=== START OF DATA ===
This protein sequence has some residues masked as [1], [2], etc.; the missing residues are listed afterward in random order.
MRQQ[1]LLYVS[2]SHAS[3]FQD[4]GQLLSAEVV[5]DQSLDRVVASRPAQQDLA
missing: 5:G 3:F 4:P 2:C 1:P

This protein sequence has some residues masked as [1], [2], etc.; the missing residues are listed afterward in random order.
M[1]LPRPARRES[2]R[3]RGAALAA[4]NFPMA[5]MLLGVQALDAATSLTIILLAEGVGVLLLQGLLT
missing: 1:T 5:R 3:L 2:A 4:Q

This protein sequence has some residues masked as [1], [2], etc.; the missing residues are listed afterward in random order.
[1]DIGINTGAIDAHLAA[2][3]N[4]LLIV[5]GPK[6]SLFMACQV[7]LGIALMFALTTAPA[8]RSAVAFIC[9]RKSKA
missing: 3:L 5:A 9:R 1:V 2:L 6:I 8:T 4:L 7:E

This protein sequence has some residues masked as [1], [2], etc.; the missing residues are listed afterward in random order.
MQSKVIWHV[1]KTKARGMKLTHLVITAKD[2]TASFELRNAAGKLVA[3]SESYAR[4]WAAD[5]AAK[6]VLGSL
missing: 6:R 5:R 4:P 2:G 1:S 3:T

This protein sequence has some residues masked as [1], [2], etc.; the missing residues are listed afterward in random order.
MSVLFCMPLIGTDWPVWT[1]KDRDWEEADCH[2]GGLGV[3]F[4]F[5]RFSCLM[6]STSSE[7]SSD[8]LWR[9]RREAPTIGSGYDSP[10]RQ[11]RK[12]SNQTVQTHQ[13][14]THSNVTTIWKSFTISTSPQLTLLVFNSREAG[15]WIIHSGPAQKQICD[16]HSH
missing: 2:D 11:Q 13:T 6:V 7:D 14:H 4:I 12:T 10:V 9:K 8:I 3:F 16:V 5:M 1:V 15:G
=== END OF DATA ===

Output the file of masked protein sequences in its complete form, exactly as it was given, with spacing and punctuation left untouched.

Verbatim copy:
This protein sequence has some residues masked as [1], [2], etc.; the missing residues are listed afterward in random order.
MRQQ[1]LLYVS[2]SHAS[3]FQD[4]GQLLSAEVV[5]DQSLDRVVASRPAQQDLA
missing: 5:G 3:F 4:P 2:C 1:P

This protein sequence has some residues masked as [1], [2], etc.; the missing residues are listed afterward in random order.
M[1]LPRPARRES[2]R[3]RGAALAA[4]NFPMA[5]MLLGVQALDAATSLTIILLAEGVGVLLLQGLLT
missing: 1:T 5:R 3:L 2:A 4:Q

This protein sequence has some residues masked as [1], [2], etc.; the missing residues are listed afterward in random order.
[1]DIGINTGAIDAHLAA[2][3]N[4]LLIV[5]GPK[6]SLFMACQV[7]LGIALMFALTTAPA[8]RSAVAFIC[9]RKSKA
missing: 3:L 5:A 9:R 1:V 2:L 6:I 8:T 4:L 7:E

This protein sequence has some residues masked as [1], [2], etc.; the missing residues are listed afterward in random order.
MQSKVIWHV[1]KTKARGMKLTHLVITAKD[2]TASFELRNAAGKLVA[3]SESYAR[4]WAAD[5]AAK[6]VLGSL
missing: 6:R 5:R 4:P 2:G 1:S 3:T

This protein sequence has some residues masked as [1], [2], etc.; the missing residues are listed afterward in random order.
MSVLFCMPLIGTDWPVWT[1]KDRDWEEADCH[2]GGLGV[3]F[4]F[5]RFSCLM[6]STSSE[7]SSD[8]LWR[9]RREAPTIGSGYDSP[10]RQ[11]RK[12]SNQTVQTHQ[13][14]THSNVTTIWKSFTISTSPQLTLLVFNSREAG[15]WIIHSGPAQKQICD[16]HSH
missing: 2:D 11:Q 13:T 6:V 7:D 14:H 4:I 12:T 10:V 9:K 8:I 3:F 16:V 5:M 1:V 15:G